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de Haan’s sights set on NHL

Islanders prospect Calvin de Haan hopes to impress at training camp enough to make NHL this season

Saturday, 06.11.2011 / 9:00 AM / News
By Dyan LeBourdais
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de Haan\u2019s sights set on NHL
Calvin de Haan has brought his ‘A’ game to both of the Islanders training camps he’s attended since being selected 12th overall in the 2009 NHL Entry Draft. And like most 18-year-olds, size may have been a factor in management’s decision to send the defenseman back to his junior club, the Oshawa Generals of the Ontario Hockey League, for further development.

However, two years later, he feels more confident in his game, but also that he can physically compete with the pros.

Calvin de Haan #3 of the New York Islanders plays the puck against the New Jersey Devils during the preseason game at the Prudential Center on October 1, 2010 in Newark, New Jersey. (Photo by Andy Marlin/AM Photography/Getty Images)
“My goal is to make the NHL this year,” de Haan said. “I’ve been close the past couple years, but I want to play here this year more than anything.”

From year one to year two, the Carp, Ontario native grew an inch and added 24 pounds of muscle to his frame. And in this last year, he’s added even more size.

“Physically, I’ve grown a lot in the last two years,” said de Haan, who at just 20-years-old, is still growing. “My first camp, I was just a little kid. Now I’m becoming a man. I feel great. I’ve become a more physical player and a two-way defenseman instead of being an offensive guy and a defensive liability.”

While de Haan never completed a season in Oshawa with a negative rating, he felt his defensive game showed room for improvement and worked hard to improve the only statistic that reflects your defensive output, plus-minus ratings. From a plus-three in year one to a plus-five in year two and a plus-13 in year three, de Haan accomplished his goal.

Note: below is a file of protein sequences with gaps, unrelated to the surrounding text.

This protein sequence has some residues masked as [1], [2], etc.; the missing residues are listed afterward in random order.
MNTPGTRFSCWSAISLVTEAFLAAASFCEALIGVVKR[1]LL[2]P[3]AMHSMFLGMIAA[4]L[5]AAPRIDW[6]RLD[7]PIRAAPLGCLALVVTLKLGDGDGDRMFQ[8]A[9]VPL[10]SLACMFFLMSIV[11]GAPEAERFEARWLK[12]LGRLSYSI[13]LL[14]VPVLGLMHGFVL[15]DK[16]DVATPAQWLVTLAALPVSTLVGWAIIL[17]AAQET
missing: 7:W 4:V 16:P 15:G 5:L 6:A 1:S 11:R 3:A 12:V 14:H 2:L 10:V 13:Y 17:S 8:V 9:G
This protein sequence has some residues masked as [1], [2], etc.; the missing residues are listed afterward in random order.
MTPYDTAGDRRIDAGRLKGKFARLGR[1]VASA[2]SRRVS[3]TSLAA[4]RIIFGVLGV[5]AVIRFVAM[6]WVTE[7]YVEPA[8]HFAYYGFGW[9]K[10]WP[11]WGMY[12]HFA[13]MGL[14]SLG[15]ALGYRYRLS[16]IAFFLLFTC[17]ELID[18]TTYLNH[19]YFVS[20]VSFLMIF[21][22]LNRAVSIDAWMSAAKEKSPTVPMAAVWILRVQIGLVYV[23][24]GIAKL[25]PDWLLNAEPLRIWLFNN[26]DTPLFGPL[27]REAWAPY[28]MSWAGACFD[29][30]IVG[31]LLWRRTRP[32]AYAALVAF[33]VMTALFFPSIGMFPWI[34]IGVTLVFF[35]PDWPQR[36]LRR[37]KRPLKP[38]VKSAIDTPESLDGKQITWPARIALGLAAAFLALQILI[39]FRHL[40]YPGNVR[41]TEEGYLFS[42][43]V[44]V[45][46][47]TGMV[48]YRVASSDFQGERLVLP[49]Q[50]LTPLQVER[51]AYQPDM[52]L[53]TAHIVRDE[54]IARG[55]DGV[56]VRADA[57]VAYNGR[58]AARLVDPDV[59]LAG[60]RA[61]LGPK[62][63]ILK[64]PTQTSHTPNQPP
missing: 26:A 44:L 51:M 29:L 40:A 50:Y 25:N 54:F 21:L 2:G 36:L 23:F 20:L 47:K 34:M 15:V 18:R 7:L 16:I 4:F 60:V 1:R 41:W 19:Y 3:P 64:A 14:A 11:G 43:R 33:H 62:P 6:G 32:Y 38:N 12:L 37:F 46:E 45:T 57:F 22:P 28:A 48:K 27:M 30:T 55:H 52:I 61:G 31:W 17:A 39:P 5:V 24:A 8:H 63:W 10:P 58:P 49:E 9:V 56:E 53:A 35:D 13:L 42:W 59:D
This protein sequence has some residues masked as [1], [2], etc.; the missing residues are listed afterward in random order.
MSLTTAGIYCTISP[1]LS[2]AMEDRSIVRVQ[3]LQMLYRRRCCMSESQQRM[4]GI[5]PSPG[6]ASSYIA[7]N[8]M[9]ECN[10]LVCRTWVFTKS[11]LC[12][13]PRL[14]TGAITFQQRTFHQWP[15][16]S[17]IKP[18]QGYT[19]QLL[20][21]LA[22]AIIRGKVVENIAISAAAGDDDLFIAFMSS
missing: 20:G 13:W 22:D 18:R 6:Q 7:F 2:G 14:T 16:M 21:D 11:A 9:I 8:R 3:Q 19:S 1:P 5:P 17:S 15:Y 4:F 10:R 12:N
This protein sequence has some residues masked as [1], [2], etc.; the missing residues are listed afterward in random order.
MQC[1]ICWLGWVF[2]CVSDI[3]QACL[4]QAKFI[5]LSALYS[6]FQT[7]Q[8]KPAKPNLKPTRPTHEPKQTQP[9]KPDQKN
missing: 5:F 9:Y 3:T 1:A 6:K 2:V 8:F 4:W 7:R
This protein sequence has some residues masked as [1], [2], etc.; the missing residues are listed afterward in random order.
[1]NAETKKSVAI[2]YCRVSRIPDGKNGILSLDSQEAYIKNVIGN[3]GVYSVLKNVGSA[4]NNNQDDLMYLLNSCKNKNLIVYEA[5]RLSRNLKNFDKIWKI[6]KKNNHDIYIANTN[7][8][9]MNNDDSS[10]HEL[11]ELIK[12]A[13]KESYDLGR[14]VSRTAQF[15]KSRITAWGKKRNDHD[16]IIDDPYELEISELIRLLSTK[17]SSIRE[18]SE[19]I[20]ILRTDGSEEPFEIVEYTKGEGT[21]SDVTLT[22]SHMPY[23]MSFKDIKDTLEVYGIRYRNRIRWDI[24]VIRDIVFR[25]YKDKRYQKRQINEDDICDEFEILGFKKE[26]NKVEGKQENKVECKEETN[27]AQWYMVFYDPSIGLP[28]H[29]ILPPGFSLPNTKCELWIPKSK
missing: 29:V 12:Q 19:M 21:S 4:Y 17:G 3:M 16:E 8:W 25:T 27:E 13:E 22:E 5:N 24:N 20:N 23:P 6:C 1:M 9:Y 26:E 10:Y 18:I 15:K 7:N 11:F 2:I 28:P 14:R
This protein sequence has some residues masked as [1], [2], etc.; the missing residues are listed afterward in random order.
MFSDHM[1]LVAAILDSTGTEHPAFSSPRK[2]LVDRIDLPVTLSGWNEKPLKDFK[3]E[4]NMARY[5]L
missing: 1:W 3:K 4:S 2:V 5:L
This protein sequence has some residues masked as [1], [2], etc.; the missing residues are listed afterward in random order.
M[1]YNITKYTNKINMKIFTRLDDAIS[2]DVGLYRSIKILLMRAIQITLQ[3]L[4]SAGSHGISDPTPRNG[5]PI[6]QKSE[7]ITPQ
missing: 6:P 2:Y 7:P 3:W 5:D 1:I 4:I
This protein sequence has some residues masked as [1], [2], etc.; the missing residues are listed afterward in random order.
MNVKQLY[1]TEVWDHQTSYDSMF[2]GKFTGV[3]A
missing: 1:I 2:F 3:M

“I took a lot of pride in that,” de Haan said. “If you play a lot of minutes, you don’t want to be on the minus side. I was much better in my own end this year. As a team, we worried about getting the puck out of our own zone and having a good first pass.”

He continued, “I’d still jump in and try to get as many points as I can, but I found this year that the points don’t really matter as much because my plus-minus rating is better. I was playing better in my own end. We won a lot of games because we played sound defensively.”

That solid defensive game helped de Haan lead his Generals teammates to an OHL post-season run, competing for the Robertson Cup.

“We had a good year in Oshawa,” de Haan said. “We went from missing the playoffs (in 2010) to fourth in the conference and losing in the second round (in 2011). That’s pretty good. It was a lot of fun making the playoffs this year. I enjoyed it.”

By training camp, I want to be the strongest I can be. I want to be an animal out there. I want to be physical and strong and be able to move these guys around the ice and in the corners. - Calvin de Haan
de Haan also continued to produce offensively. He was tied for second on the team in regular season assists (42), even though he played 11 fewer games than his teammate Christian Thomas, who ranked first. In 10 playoff games, he led the team in assists (11) and tied for second on the team in scoring with 12 points.

His role as captain this past season also impacted his development in the locker room and off the ice.

“It was a big responsibility, but I think I handled it pretty well,” de Haan said. “Having that responsibility and leadership on the team, I think it made me a better person and a better player.”

While his ultimate goal is to make the Islanders, de Haan knows the franchise has added a lot of depth to their defensive core in the last few seasons and that making the roster will be a major challenge.

So for now, he’ll remain in the weight room, as he tries to gain any extra edge when it comes to tackling his third training camp on Long Island.

“By training camp, I want to be the strongest I can be,” de Haan said. “I want to be an animal out there. I want to be physical and strong and be able to move these guys around the ice and in the corners.”




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